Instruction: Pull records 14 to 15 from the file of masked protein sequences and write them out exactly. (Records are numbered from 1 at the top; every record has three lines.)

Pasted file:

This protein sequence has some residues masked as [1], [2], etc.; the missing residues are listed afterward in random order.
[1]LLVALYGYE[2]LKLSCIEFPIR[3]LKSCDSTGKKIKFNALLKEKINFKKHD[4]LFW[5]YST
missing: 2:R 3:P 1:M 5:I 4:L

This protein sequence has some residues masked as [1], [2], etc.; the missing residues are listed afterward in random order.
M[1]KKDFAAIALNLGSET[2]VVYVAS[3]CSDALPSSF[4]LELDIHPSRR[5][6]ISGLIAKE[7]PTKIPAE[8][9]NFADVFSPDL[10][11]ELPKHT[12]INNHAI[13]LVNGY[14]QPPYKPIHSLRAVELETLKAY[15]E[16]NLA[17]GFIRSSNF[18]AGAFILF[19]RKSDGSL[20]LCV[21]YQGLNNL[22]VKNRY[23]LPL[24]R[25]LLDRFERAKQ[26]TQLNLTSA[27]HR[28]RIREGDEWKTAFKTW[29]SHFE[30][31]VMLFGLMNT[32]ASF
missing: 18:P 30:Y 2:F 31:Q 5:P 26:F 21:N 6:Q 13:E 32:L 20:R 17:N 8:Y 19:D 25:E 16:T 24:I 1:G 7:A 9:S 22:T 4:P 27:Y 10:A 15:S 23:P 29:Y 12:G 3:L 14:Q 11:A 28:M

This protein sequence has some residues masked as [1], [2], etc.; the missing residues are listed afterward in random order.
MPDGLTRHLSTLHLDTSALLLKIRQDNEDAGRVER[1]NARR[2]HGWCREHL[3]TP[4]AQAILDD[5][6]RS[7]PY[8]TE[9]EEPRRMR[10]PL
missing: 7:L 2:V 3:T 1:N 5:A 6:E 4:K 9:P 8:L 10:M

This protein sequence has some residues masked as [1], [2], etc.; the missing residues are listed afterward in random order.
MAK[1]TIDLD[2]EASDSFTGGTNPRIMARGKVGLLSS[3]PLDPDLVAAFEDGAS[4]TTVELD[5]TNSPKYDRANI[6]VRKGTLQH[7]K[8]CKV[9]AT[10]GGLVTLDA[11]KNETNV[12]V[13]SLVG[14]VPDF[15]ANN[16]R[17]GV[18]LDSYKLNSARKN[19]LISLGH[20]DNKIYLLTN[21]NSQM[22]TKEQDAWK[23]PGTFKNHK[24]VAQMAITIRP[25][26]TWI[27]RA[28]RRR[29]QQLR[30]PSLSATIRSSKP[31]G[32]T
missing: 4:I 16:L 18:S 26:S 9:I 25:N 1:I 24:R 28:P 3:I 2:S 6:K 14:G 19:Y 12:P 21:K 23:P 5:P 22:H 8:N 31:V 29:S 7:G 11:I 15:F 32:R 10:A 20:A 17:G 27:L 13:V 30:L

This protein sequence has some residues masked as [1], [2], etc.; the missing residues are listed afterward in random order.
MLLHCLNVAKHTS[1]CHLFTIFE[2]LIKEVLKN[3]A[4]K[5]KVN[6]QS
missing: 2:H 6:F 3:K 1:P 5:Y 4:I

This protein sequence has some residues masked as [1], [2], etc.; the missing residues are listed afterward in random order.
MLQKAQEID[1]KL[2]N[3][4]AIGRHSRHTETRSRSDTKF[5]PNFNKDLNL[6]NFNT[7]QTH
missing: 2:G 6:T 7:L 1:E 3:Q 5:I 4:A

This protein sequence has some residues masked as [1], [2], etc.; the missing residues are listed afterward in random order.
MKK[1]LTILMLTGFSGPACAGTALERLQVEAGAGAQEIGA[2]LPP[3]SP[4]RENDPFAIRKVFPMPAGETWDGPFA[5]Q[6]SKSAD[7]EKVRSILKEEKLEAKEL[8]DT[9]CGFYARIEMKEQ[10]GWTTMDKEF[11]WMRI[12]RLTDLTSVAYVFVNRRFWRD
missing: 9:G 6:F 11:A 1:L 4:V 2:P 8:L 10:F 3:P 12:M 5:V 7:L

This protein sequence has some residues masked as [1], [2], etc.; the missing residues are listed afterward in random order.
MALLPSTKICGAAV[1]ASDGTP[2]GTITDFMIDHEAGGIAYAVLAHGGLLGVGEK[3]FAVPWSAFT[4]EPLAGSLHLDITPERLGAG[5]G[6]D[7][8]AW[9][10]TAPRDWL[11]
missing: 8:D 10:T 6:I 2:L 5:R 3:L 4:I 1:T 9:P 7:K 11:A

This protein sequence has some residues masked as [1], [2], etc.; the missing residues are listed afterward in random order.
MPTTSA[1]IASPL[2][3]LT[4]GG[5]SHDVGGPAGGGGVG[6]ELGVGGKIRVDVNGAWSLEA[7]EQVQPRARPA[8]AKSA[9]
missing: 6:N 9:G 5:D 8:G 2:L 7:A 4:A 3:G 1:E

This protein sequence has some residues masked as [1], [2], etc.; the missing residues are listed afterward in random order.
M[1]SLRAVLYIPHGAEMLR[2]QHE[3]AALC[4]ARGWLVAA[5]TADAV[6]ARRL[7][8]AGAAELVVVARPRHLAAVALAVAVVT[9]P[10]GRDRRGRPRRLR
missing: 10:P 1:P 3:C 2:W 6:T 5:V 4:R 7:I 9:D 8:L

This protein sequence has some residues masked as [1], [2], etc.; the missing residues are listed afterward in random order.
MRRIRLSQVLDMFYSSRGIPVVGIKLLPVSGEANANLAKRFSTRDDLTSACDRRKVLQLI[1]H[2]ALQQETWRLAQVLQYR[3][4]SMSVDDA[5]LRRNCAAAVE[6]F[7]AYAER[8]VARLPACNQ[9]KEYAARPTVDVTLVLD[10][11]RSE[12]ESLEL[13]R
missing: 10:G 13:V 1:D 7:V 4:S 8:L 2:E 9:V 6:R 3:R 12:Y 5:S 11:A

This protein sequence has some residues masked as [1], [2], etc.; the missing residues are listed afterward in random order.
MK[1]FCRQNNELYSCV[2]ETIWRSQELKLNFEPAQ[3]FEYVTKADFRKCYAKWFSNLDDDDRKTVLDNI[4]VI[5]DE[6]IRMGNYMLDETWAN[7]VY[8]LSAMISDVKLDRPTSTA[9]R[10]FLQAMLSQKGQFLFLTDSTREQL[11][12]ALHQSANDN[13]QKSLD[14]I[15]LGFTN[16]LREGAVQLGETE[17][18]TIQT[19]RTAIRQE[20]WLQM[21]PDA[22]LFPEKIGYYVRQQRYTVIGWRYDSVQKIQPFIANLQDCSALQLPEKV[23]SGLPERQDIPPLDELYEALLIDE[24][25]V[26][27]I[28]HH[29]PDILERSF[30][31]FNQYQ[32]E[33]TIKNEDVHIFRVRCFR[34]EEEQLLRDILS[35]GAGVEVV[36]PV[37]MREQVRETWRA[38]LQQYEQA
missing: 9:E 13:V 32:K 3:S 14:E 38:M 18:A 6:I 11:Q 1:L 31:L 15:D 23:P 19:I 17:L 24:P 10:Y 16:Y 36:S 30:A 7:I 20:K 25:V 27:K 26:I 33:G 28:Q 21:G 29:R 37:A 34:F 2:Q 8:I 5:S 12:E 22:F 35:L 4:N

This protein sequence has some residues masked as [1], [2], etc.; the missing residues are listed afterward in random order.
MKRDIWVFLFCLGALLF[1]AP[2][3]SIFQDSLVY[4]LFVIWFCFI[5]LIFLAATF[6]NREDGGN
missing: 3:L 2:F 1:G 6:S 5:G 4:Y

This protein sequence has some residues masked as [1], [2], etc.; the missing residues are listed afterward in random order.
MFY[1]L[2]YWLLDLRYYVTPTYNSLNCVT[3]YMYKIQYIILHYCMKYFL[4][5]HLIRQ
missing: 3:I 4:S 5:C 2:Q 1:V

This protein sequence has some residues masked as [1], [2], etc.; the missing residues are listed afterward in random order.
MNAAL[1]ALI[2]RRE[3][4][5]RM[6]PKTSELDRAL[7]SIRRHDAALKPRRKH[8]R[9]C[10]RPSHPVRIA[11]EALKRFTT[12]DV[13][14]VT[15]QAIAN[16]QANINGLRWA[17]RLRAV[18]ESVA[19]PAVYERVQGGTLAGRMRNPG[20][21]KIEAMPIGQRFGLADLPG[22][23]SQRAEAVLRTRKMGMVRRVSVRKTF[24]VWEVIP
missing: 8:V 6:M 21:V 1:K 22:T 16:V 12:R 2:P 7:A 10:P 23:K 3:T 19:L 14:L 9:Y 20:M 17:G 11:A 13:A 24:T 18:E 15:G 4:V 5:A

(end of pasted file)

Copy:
This protein sequence has some residues masked as [1], [2], etc.; the missing residues are listed afterward in random order.
MFY[1]L[2]YWLLDLRYYVTPTYNSLNCVT[3]YMYKIQYIILHYCMKYFL[4][5]HLIRQ
missing: 3:I 4:S 5:C 2:Q 1:V

This protein sequence has some residues masked as [1], [2], etc.; the missing residues are listed afterward in random order.
MNAAL[1]ALI[2]RRE[3][4][5]RM[6]PKTSELDRAL[7]SIRRHDAALKPRRKH[8]R[9]C[10]RPSHPVRIA[11]EALKRFTT[12]DV[13][14]VT[15]QAIAN[16]QANINGLRWA[17]RLRAV[18]ESVA[19]PAVYERVQGGTLAGRMRNPG[20][21]KIEAMPIGQRFGLADLPG[22][23]SQRAEAVLRTRKMGMVRRVSVRKTF[24]VWEVIP
missing: 8:V 6:M 21:V 1:K 22:T 16:V 12:R 2:P 7:A 10:P 23:K 3:T 19:L 14:L 9:Y 20:M 17:G 11:A 13:A 24:T 18:E 15:G 4:V 5:A